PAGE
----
Regular endoscopic surveillance of patients with Barrett's esophagus was associated with diagnosis of esophageal adenocarcinoma when it was still treatable and may extend survival times, according to a multicenter prospective cohort trial published online April 22 in Gut.
The 5-year survival of patients diagnosed with neoplastic progression in the trial was not statistically different from 5-year survival among patients with Barrett's in whom no progression was found, report Florine Kastelein, MD, from the Department of Gastroenterology and Hepatology, Erasmus Medical Center, Rotterdam, The Netherlands, and colleagues. The study is the latest among several to show that endoscopic surveillance enables earlier detection of esophageal adenocarcinoma and improved survival, although some studies show no effect on mortality.
The study included 783 patients with Barrett's esophagus of at least 2 cm from 15 hospitals in the Netherlands, including three academic medical centers. At 3 years' median follow-up, 53 patients developed high-grade dysplasia or esophageal adenocarcinoma, for an incidence rate of 1.2 per 100 person-years. Sixty-six percent (35 patients) were classified as stage 0, 26% (14 patients) were stage 1, and 8% (4 patients) were stage 2.
The authors note that esophageal adenocarcinoma was found significantly later (P < .001) in the general population compared with in the surveillance group. In the Netherlands general population, 8855 patients were diagnosed with esophageal adenocarcinoma between 2004 and 2012. Of these, 1% were stage 0, 14% stage 1, 16% stage 2, 23% stage 3, and 46% stage 4.
Among the 53 patients with neoplastic progression in the trial cohort, 12 (23%) died after a median follow-up of 2 years. All-cause 5-year survival of patients with progression was 74% (95% confidence interval [CI], 60% - 87%). All-cause 5-year survival was 80% for stage 0 patients, 68% for stage 1 patients, and 33% for stage 2 patients, the authors report. The all-cause 5-year survival among patients with Barrett's without progression was 94% (95% CI, 92% - 96%).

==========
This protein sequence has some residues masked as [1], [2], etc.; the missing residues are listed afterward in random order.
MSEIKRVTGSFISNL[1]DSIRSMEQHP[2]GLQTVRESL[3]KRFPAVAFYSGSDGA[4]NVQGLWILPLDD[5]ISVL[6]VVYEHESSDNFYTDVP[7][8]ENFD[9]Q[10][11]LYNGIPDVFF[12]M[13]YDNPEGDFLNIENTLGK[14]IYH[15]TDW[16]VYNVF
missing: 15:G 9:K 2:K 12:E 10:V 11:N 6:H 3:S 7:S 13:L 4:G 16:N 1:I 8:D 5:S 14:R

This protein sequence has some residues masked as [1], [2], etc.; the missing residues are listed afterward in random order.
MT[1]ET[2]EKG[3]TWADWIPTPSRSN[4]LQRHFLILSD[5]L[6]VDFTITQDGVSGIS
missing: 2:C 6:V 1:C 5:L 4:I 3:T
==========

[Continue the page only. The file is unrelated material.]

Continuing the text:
In the general population, 6352 (72%) patients died after a median follow-up of 7 months. Stage 0 patients had an all-cause 5-year survival rate of 62%. All-cause 5-year survival was 65% for stage 1 patients, 30% for stage 2, 14% for stage 3, and 3% for stage 4.
Endoscopic exams performed in the trial adhered to guidelines from the American College of Gastroenterology, which advise surveillance every 3 to 5 years among patients with nondysplastic Barrett's. Among patients with low-grade dysplasia, guidelines call for an endoscopic exam every 6 to 12 months. Among patients with established high-grade dysplasia or adenocarcinoma, guidelines advise treatment.
"In conclusion, this study suggests that regular endoscopic surveillance of patients with [Barrett's esophagus] enables the detection of [esophageal adenocarcinoma] at an early and curable stage when endoscopic treatment is still feasible and leads to good survival. The results of this study therefore support current guidelines recommending endoscopic surveillance in patients with [Barrett's esophagus]."
The authors have disclosed no relevant financial relationships.
Gut. Published online April 22, 2015. Abstract
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